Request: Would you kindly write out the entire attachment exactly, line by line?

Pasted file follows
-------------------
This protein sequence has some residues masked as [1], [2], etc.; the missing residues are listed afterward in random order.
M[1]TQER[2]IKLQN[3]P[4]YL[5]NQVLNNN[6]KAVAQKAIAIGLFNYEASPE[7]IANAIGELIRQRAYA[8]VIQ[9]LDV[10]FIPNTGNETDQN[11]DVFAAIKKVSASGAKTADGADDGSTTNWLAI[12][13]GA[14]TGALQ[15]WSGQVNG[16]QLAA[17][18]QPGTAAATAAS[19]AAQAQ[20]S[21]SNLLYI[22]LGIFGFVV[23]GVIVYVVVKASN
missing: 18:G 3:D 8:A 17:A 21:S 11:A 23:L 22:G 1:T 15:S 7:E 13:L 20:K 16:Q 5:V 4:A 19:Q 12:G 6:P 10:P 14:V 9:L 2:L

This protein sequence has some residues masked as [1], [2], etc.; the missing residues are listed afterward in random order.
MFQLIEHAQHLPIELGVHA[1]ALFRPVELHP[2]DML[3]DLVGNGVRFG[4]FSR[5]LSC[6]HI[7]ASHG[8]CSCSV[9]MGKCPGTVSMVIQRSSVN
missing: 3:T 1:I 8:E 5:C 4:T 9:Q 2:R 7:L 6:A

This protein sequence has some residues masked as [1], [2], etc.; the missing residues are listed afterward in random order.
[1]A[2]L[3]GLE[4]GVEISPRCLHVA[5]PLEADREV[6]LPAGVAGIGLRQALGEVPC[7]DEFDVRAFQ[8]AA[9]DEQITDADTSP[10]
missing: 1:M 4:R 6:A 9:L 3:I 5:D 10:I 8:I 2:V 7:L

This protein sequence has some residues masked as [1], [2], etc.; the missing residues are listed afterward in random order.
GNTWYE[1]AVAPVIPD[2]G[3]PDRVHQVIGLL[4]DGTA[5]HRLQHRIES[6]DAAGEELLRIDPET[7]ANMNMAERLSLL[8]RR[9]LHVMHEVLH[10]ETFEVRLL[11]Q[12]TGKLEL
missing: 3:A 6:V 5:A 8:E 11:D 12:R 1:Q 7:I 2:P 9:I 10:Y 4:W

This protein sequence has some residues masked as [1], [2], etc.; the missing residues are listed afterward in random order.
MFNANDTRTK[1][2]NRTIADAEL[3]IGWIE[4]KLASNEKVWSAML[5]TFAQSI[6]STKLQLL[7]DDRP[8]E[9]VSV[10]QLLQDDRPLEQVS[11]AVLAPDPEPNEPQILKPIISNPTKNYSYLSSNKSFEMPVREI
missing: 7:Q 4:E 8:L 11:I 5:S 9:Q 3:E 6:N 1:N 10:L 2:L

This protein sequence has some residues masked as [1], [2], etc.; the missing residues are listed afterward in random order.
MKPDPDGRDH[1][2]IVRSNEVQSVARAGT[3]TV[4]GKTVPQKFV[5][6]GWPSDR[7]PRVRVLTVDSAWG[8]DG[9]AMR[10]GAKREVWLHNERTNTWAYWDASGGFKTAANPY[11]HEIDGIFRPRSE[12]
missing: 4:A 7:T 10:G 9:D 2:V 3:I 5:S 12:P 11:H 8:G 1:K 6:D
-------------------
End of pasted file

This protein sequence has some residues masked as [1], [2], etc.; the missing residues are listed afterward in random order.
M[1]TQER[2]IKLQN[3]P[4]YL[5]NQVLNNN[6]KAVAQKAIAIGLFNYEASPE[7]IANAIGELIRQRAYA[8]VIQ[9]LDV[10]FIPNTGNETDQN[11]DVFAAIKKVSASGAKTADGADDGSTTNWLAI[12][13]GA[14]TGALQ[15]WSGQVNG[16]QLAA[17][18]QPGTAAATAAS[19]AAQAQ[20]S[21]SNLLYI[22]LGIFGFVV[23]GVIVYVVVKASN
missing: 18:G 3:D 8:A 17:A 21:S 11:A 23:L 22:G 1:T 15:S 7:E 13:L 20:K 16:Q 5:V 4:A 19:Q 12:G 6:P 10:P 14:V 9:L 2:L

This protein sequence has some residues masked as [1], [2], etc.; the missing residues are listed afterward in random order.
MFQLIEHAQHLPIELGVHA[1]ALFRPVELHP[2]DML[3]DLVGNGVRFG[4]FSR[5]LSC[6]HI[7]ASHG[8]CSCSV[9]MGKCPGTVSMVIQRSSVN
missing: 3:T 1:I 8:E 5:C 4:T 9:Q 2:R 7:L 6:A

This protein sequence has some residues masked as [1], [2], etc.; the missing residues are listed afterward in random order.
[1]A[2]L[3]GLE[4]GVEISPRCLHVA[5]PLEADREV[6]LPAGVAGIGLRQALGEVPC[7]DEFDVRAFQ[8]AA[9]DEQITDADTSP[10]
missing: 1:M 4:R 6:A 9:L 3:I 5:D 10:I 8:I 2:V 7:L

This protein sequence has some residues masked as [1], [2], etc.; the missing residues are listed afterward in random order.
GNTWYE[1]AVAPVIPD[2]G[3]PDRVHQVIGLL[4]DGTA[5]HRLQHRIES[6]DAAGEELLRIDPET[7]ANMNMAERLSLL[8]RR[9]LHVMHEVLH[10]ETFEVRLL[11]Q[12]TGKLEL
missing: 3:A 6:V 5:A 8:E 11:D 12:R 1:Q 7:I 2:P 9:I 10:Y 4:W

This protein sequence has some residues masked as [1], [2], etc.; the missing residues are listed afterward in random order.
MFNANDTRTK[1][2]NRTIADAEL[3]IGWIE[4]KLASNEKVWSAML[5]TFAQSI[6]STKLQLL[7]DDRP[8]E[9]VSV[10]QLLQDDRPLEQVS[11]AVLAPDPEPNEPQILKPIISNPTKNYSYLSSNKSFEMPVREI
missing: 7:Q 4:E 8:L 11:I 5:S 9:Q 3:E 6:N 1:N 10:L 2:L

This protein sequence has some residues masked as [1], [2], etc.; the missing residues are listed afterward in random order.
MKPDPDGRDH[1][2]IVRSNEVQSVARAGT[3]TV[4]GKTVPQKFV[5][6]GWPSDR[7]PRVRVLTVDSAWG[8]DG[9]AMR[10]GAKREVWLHNERTNTWAYWDASGGFKTAANPY[11]HEIDGIFRPRSE[12]
missing: 4:A 7:T 10:G 9:D 2:V 3:I 5:S 12:P 11:H 8:G 1:K 6:D